The point for emphasis, then, is this, namely, that in every experience possible to a human being the direction of mind is the important factor. In health, in disease, in business, in play, in religion, education, art, science, in all that has been suggested in the foregoing, the principle is the same. The directing of the mind, the fixing of the attention or will, lies at the basis of all conduct. The motive, the intent, the impulse or emotion, gives shape to the entire life; for conscious man is always devoted to something. Let the reader analyse any act whatever, and he will prove this beyond all question.

The whole process, the law that, as our direction of mind so is our conduct, seems wonderfully simple when we stop to consider it. Yet we are basely conscious of the great power we exercise every moment of life. We are not aware that, in the fact that the mind can fully attend to but one object at a time, lies the explanation of a vast amount of trouble, and that by the same process in which we make our trouble we may overcome it.

Yet we know from experience that painful sensations increase when we dwell on them, and that we recover most rapidly when we are ill if we live above and out of our trouble. On the other hand, we know that a wise direction of mind persisted in, or the pursuit of an ideal without becoming insanely attached to it and impatient to realise it, marks a successful career. Without the generally hopeful attitudes of mind embodied by our best churches, and expressed in our beliefs about the world, we should hardly know how to live in a universe where there is so much that is beyond our ken.

We are ever choosing and rejecting certain ideas and lines of conduct to the exclusion of certain others, and into our choice is thrown all that constitutes us men and women. The present attitude of the reader is such a direction of mind; and this book, like the world at large, means as much or as little as the reader is large and wise in experience. In the same way this book, or any other, reveals the life and limitations of its author. It cannot transcend them, it cannot conceal them; for in some way, through the written or spoken word or through mental atmosphere, personality ever makes itself known. The world is for us, and for the time being, "what we make it," because only so much of it is revealed as we can grasp. In whatever direction we turn our mental searchlight, those objects on which it falls are thrown into sudden prominence for the time. The world is dark and full of gloom only so long as we dwell upon its darkest aspects, and do not look beyond them. There are endless sources of trouble about us. On the other hand, there are innumerable reasons to be glad if we will look at them. We may enter into trouble, complaint, worriment; we may make ourselves and our friends miserable, so that we never enjoy the weather or anything else. Or we may be kind, charitable, forgiving, contented, ever on the alert to turn from unpleasant thoughts, and thereby live in a larger and happier world. The choice is ours. If we fear, we open ourselves to all sorts of fancies, which correspond to our thought, and cause them to take shape. If we communicate our fears to friends, their thought helps ours. If we become angry, jealous, or act impetuously, we suffer in proportion to our action. If we pause to reflect, to wait a moment in silence, until we are sure of our duty, we experience the benefit of quiet meditation.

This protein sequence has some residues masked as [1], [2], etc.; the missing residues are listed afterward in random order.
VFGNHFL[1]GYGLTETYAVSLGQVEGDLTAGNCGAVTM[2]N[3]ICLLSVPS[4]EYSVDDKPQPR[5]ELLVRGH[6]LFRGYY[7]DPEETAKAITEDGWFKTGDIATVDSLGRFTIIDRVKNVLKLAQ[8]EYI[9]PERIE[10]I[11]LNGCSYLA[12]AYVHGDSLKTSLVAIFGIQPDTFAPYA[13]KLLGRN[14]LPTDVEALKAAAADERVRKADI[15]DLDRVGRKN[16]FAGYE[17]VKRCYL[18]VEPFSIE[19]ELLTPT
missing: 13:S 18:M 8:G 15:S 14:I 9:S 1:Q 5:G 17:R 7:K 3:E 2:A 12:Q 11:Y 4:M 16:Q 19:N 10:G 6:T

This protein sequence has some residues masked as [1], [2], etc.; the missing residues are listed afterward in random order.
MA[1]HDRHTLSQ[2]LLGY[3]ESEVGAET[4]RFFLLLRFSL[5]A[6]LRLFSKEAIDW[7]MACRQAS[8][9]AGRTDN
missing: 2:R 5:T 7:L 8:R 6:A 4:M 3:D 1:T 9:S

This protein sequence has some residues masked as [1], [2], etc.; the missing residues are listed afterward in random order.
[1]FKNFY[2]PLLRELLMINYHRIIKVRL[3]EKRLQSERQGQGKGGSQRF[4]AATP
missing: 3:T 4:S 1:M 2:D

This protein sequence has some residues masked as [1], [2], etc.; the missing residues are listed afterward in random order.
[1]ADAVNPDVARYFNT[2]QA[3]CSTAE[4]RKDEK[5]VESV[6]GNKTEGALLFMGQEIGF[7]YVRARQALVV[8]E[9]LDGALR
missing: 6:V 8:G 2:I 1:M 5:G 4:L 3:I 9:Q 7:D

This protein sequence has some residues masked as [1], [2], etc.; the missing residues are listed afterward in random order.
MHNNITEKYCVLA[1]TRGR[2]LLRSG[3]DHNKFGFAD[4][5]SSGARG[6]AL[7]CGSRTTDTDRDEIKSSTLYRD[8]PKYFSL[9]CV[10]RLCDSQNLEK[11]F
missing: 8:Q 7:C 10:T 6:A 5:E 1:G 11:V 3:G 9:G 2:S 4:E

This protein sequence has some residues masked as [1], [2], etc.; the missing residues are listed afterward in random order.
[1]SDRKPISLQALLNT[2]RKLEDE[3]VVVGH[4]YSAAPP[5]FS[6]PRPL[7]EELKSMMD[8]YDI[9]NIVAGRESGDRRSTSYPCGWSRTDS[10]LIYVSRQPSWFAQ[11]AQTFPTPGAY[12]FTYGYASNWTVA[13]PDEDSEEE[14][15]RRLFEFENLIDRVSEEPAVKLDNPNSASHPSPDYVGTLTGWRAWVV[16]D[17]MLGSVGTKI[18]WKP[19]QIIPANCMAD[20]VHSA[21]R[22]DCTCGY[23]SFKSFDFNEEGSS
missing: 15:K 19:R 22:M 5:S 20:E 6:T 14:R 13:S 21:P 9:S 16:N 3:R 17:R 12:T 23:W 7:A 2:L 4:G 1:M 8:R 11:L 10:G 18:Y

It is the explanation of our actual situation in this well-ordered world, dwelling near the heart of the divine Father, that sets us free, and makes us masters of our conduct. It should not therefore be a new source of terror to learn that we are beset by all sorts of subtle influences, or to be told that thought-directions are instrumental in causing misery and trouble. These wrong influences cannot touch us if we understand them. Our whole being is a protection against them, if we have reached a higher plane. There must be a point of contact in order for one mind to affect another, some channel left open, just as there must be an affinity in order for two persons to form a friendship. Our safety, our strength, lies in knowing our weakness, in discovering that the law of direction of mind is fundamental in every moment of human life. If we continue in the same old way, complaining, fearing, thinking along narrow lines, and submissively accepting the teaching of others, it will not be because we do not see the law.

Out of the mass of impressions and opinions which for the majority of people constitute mental life, we may eliminate those that bring harm, and develop those that are helpful. The economy of cultivating right thoughts is thus at once apparent. Matter is obviously as much of a weight and a prison as we make it by our habitual thought. Looking one way, we enter into matter, or density. Looking in the other, we invite that which is spiritual, quickening. Ideas have power over us in proportion as we dwell on them. It is matter of real economy, then, to view ourselves and our habitual ideas from as many directions as possible, precisely as one goes away from home in order to break out of the ruts into which one inevitably falls by living constantly in one atmosphere.